How Does the SECURE Act Impact Retirement Planning?

The Setting Every Community Up for Retirement Enhancement (SECURE) Act became law on January 1, 2020 after it was signed by President Donald Trump. This made a variety of changes to long-term retirement savings, with impacts on Americans of all ages. Continue reading below to learn more and contact an experienced Michigan estate planning attorney for help preparing your estate.

Required Minimum Distribution Age

Under the SECURE Act, the required minimum distribution age increased from 70 ½ to 72. In the past, you used to be required to withdraw from your traditional IRA by April 1 the year after you turned 70 ½. Moving the age to 72 allows IRA owners to defer paying tax on the funds while they continue to grow.

Age Limit for IRA Contributions

The new law removed the age limit for IRA contributions. In the past, if you had an individual retirement account, you were only able to contribute to it until you reached 70 ½ years old. Removing the age limit allows people to contribute to their IRA as long as they still work. 

Inherited Retirement Account Distributions Taken Within 10 Years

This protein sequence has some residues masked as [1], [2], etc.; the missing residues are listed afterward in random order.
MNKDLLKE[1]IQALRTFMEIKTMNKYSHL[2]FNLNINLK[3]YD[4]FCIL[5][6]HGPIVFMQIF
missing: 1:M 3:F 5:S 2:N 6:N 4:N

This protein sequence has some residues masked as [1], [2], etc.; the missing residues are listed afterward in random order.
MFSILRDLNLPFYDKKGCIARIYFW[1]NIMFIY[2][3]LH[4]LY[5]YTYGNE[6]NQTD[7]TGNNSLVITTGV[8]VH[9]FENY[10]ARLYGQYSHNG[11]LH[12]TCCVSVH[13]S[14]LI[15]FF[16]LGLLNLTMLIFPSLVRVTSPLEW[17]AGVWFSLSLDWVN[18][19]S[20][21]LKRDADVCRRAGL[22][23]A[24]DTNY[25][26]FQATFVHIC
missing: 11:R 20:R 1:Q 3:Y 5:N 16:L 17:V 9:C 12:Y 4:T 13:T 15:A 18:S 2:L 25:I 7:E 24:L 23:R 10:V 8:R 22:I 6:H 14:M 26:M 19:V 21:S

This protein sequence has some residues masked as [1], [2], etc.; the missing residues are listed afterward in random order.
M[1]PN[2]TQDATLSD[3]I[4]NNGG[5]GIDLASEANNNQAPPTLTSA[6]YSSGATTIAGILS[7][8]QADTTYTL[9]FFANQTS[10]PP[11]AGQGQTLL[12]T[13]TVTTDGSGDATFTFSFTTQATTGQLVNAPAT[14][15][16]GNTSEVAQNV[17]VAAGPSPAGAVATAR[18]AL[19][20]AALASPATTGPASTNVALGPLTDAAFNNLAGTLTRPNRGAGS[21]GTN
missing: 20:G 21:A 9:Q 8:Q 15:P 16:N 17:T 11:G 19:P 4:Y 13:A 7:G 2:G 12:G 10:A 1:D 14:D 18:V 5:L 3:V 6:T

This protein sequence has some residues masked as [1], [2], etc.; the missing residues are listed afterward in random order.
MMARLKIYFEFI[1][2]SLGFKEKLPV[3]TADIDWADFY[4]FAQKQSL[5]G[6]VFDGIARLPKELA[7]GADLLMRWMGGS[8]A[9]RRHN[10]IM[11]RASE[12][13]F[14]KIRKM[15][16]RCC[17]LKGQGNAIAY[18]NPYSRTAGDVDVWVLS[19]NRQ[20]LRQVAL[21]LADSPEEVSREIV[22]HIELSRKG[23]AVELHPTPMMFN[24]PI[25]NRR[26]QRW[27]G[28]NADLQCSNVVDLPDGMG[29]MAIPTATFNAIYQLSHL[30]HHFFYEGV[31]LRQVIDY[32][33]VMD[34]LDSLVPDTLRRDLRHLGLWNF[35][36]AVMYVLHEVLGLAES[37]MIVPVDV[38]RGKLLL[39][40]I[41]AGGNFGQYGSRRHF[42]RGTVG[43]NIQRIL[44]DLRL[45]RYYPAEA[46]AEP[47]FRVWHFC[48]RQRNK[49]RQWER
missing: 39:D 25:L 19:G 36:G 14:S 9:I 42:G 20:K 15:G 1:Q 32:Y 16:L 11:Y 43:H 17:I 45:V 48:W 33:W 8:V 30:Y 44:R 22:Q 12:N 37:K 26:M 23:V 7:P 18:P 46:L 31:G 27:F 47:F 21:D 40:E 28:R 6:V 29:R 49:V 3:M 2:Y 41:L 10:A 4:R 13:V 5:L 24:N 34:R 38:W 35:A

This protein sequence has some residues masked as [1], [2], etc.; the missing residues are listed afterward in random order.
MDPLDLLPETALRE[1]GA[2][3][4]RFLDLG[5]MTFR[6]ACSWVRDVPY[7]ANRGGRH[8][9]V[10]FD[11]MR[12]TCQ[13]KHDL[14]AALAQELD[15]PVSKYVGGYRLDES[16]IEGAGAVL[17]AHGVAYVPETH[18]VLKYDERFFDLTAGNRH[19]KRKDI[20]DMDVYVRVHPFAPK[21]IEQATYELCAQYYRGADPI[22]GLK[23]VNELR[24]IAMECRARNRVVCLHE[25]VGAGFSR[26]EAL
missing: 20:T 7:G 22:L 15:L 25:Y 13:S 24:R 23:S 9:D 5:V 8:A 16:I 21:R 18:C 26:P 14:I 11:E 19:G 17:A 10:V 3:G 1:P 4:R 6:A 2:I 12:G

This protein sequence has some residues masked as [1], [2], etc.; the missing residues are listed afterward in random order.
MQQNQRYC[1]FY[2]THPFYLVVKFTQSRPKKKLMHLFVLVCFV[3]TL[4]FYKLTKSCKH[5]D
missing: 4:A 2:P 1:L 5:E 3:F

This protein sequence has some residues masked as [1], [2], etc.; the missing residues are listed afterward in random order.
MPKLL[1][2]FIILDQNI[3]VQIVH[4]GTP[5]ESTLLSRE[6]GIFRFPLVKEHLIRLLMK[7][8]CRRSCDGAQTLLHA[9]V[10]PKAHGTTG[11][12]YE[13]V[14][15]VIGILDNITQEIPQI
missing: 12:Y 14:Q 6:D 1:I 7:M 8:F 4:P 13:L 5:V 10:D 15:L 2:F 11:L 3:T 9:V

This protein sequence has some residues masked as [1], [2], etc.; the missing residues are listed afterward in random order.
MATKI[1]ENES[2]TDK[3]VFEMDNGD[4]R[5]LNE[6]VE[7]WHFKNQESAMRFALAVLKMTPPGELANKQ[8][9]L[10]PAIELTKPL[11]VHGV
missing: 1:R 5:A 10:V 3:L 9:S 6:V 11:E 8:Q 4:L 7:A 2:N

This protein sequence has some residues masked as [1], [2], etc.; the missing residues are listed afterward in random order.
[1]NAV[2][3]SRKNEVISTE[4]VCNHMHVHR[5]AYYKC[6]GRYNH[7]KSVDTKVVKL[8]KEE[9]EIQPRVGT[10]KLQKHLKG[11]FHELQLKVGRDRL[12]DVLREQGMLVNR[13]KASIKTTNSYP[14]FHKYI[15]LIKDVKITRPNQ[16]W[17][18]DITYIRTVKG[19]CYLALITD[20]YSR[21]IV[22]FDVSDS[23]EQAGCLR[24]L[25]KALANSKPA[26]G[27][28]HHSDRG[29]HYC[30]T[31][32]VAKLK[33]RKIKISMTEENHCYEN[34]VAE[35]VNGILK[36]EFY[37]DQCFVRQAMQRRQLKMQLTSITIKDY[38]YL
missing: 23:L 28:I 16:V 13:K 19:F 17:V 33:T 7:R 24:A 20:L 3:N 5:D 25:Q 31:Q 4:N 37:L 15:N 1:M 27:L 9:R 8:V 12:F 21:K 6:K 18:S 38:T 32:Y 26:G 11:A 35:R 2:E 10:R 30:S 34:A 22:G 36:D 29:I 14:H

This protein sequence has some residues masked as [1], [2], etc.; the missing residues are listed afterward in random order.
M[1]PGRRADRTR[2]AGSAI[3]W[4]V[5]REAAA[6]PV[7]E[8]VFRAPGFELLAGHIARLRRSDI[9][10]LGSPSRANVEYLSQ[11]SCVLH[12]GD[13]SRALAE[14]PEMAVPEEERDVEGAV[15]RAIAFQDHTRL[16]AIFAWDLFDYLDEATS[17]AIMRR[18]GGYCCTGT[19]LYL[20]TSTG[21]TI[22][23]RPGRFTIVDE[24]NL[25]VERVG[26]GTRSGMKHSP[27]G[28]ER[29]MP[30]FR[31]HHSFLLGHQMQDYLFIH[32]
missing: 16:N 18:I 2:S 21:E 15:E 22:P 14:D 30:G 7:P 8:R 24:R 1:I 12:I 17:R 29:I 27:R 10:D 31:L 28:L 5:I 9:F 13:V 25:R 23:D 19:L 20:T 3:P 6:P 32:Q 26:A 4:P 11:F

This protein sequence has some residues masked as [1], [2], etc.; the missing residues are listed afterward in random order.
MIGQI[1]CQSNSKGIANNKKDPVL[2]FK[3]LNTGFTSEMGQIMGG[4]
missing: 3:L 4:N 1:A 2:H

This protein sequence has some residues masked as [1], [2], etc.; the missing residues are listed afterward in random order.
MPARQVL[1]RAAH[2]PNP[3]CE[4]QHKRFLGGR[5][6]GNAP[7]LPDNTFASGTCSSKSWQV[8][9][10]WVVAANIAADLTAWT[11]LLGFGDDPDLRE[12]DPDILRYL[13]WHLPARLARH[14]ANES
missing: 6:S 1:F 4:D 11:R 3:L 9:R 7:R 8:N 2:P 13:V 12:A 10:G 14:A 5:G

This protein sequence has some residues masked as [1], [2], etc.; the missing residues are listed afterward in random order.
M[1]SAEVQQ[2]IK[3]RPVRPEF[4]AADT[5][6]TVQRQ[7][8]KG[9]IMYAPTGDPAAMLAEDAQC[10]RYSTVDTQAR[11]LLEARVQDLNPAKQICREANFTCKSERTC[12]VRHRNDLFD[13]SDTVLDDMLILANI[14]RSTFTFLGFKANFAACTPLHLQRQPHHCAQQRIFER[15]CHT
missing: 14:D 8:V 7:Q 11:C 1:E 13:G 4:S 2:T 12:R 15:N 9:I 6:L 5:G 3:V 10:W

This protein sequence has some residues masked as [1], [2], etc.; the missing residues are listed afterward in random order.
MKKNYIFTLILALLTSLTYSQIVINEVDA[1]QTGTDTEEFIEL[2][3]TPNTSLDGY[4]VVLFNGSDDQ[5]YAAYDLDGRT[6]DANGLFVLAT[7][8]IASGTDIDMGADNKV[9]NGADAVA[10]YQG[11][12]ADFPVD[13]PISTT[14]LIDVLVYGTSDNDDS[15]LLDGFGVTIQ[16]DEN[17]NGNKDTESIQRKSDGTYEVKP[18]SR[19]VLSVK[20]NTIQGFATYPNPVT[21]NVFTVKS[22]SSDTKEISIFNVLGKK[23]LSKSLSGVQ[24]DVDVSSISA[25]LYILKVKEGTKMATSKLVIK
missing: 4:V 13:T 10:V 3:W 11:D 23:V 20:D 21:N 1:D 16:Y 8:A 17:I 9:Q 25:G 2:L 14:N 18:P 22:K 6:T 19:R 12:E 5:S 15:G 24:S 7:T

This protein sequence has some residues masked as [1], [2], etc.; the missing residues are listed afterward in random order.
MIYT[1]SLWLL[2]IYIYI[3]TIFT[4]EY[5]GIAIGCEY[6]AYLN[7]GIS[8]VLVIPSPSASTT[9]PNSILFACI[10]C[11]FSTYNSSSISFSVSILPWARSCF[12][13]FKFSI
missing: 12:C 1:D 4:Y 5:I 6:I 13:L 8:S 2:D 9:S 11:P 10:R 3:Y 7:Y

Inherited retirement account distributions are now required to be taken within 10 years. In the past, if you inherited an IRA, you were able to stretch out withdrawals and tax payments on distributions over the course of your life. However, under the SECURE Act, beneficiaries of retirement account owners who die after January 1, 2020 may need to withdraw assets within 10 years time. Exceptions to this can include a surviving spouse, minor children, disabled and chronically ill beneficiaries, and beneficiaries who are up to 10 years younger than the IRA owner.

New Parents Can Take Penalty-Free Withdrawals

New parents are now able to take penalty-free withdrawals under the SECURE Act. Under certain circumstances, the IRS allows penalty-free early distributions from some types of retirement accounts. The SECURE Act added a new exception to this by allowing a $5,000 withdrawal after experiencing the birth or adoption of a child.

Long-Term Part-Time Employees Eligible for 401(k) Plans

In the past, if you were a part-time employee, you had to work a minimum of 1000 hours during a 12-month period to contribute to a 401(k). Under the SECURE Act, there is now a way for more part-time workers to become eligible. Employees who are 21 years or older and work a minimum of 500 hours in 12-months for three consecutive years are able to contribute to a 401(k) plan.

Contact our Firm

Sometimes, divorce, family, and estate matters are difficult to navigate. Fortunately, they do not have to be with the assistance of a compassionate, knowledgeable attorney who is willing to guide you every step of the way. If you need a seasoned firm to help you with any divorce, family or estate-related matter, please do not hesitate to contact Collis & Griffor today to schedule a consultation.

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